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RNAV Guide

Asked by: 4195 views ,
Instrument Rating

I am looking for a guide to the use of RNAV particularly GPS use in the IFR world. It seems that with GPS being still relatively new and new guidelines being published still, that the information is scattered everywhere!(FAR, AIM, AC, ...)

Wondering if you could help out with this at all. Can I fly Rnav based SIDs/STARs? Q and T routes.

Aircraft with No autopilot, GNS430 (C172M)

Aircraft with dual GNS430, STec55x autopilot, no FD (SR22 Avidyne PFD MFD)

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1 Answers

  1. Matthew Waugh on Jul 28, 2010

    I think your key documents are going to be the RNAV section of the AIM which was re-worked fairly recently and AC 90-100A. But yes, the whole what can do what to who is still a little confused.

    Your ability to fly RNAV SIDs/STARs and Q and T routes is dependent on the status of the equipment installed in the plane. You can’t just slap a GPS in the panel and call it good to go, it has to be approved for the appropriate IFR operations, typically approaches, terminal and en-route or some sub-set of those.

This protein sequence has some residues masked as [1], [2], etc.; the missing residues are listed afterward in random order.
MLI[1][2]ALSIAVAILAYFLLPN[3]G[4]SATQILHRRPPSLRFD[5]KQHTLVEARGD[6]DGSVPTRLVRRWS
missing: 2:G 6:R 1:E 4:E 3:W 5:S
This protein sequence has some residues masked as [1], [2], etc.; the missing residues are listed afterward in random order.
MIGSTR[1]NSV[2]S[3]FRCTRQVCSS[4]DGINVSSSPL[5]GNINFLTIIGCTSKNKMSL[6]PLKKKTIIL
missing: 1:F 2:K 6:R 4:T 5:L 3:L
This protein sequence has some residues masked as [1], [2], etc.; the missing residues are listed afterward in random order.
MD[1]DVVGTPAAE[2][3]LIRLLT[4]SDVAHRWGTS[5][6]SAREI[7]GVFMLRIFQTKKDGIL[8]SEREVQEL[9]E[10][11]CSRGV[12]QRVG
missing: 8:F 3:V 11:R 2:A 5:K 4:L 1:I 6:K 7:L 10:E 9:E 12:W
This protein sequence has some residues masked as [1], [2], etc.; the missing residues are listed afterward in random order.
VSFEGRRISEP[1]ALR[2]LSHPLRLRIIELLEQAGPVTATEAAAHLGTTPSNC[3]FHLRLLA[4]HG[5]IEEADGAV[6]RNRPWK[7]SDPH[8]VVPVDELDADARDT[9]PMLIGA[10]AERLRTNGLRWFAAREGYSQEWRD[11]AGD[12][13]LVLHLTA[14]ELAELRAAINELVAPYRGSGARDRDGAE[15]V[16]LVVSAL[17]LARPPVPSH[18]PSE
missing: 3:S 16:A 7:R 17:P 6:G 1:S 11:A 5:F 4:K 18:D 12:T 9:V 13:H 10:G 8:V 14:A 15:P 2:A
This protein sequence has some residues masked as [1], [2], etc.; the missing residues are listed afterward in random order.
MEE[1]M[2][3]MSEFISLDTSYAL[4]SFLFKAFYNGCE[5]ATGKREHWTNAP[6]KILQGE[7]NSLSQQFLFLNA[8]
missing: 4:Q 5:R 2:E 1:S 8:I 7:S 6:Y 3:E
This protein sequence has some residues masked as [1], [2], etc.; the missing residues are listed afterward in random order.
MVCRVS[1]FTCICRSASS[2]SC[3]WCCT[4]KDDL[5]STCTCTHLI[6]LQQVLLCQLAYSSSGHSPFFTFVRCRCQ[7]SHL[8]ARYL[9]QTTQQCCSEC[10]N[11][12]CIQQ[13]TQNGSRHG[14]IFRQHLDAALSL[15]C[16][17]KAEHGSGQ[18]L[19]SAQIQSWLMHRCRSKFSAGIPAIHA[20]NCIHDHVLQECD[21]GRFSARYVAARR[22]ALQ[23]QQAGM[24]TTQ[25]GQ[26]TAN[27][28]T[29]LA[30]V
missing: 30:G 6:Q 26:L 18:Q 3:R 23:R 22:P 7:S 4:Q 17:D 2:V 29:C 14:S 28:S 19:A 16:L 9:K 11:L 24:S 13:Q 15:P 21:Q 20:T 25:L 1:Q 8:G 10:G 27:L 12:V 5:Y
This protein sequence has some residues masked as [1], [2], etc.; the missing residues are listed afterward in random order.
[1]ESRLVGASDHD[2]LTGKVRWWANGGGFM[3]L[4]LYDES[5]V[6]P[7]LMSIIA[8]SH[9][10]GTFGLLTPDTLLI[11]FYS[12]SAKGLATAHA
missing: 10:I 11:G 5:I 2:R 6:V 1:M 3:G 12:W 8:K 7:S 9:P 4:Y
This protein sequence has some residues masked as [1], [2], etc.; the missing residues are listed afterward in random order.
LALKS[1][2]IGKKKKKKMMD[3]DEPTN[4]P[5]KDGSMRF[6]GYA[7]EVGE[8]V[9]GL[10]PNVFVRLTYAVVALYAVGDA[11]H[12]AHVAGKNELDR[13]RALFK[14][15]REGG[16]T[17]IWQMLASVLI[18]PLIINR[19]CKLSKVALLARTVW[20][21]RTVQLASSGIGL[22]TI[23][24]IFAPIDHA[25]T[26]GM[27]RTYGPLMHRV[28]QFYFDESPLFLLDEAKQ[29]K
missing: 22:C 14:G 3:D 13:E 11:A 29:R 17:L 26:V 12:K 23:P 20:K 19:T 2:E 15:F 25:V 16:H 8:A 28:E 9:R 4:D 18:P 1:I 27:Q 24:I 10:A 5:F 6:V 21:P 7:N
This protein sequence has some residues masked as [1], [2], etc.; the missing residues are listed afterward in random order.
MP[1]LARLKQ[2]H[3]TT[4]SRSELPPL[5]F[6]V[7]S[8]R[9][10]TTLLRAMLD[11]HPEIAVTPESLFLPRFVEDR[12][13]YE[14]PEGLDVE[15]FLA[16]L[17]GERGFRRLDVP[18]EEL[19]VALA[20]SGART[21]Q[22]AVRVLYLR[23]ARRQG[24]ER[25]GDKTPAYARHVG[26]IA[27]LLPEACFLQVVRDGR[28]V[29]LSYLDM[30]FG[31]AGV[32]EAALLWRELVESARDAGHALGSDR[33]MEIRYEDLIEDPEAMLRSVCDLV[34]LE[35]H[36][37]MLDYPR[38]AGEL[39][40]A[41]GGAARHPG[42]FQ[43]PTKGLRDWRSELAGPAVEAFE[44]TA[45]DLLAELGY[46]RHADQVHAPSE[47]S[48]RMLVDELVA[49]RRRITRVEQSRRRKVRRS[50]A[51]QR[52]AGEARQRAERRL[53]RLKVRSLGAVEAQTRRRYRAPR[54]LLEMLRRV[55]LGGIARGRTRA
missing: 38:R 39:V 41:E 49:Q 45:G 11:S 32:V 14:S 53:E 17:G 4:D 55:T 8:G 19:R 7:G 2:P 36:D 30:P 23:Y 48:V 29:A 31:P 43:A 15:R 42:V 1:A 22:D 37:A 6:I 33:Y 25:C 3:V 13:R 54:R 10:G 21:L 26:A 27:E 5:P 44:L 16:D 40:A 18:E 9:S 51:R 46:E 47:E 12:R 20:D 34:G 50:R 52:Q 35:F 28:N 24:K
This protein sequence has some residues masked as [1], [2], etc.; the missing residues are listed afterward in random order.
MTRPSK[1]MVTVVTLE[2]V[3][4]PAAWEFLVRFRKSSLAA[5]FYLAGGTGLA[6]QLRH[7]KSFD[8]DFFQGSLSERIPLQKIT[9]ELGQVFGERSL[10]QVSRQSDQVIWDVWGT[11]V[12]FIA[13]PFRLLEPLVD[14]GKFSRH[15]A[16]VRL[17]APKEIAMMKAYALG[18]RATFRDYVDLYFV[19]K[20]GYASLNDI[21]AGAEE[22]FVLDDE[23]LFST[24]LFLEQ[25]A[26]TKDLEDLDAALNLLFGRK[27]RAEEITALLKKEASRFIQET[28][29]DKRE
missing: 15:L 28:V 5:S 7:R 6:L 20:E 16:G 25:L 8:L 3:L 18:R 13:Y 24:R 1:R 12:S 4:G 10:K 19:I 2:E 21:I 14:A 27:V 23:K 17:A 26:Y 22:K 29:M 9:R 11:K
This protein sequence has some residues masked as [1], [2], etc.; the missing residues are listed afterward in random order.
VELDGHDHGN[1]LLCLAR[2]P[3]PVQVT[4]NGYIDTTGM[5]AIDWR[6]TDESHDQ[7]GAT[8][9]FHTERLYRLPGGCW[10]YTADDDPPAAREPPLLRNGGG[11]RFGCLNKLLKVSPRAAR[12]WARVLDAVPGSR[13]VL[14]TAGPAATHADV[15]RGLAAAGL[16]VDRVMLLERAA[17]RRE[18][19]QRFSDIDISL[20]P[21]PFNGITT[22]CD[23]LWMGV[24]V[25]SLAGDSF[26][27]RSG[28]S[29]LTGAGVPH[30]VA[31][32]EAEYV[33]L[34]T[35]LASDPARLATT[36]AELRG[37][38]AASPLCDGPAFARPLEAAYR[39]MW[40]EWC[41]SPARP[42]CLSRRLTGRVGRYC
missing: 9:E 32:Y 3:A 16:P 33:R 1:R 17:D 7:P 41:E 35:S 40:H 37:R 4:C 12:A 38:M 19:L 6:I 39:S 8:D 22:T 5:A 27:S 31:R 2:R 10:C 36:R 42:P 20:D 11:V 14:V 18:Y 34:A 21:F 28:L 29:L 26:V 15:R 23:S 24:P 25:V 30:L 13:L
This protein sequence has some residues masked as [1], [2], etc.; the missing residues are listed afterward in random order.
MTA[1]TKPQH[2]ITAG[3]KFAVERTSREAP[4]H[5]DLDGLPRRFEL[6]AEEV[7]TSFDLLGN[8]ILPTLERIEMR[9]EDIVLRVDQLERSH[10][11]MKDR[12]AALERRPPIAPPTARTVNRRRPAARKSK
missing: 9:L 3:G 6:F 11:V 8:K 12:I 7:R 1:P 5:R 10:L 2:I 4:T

In the good old days each GPS installation had to be approved individually by the local FSDO, but I believe there are now some blanket approvals for certain vendors and GPS units, and I’m fairly sure the SR22 is going to be approach, terminal and en-route approved. The status of the GNS430 in the C172M is less clear to me, but the AFM supplements should give you the low down.

    Q and T routes are en-route, SIDs and STARs are terminal, so those are the approvals you need.

    The existence, functioning status and use of an autopilot and/or flight director are all irrelevant to the issue of flying those kinds of routes.

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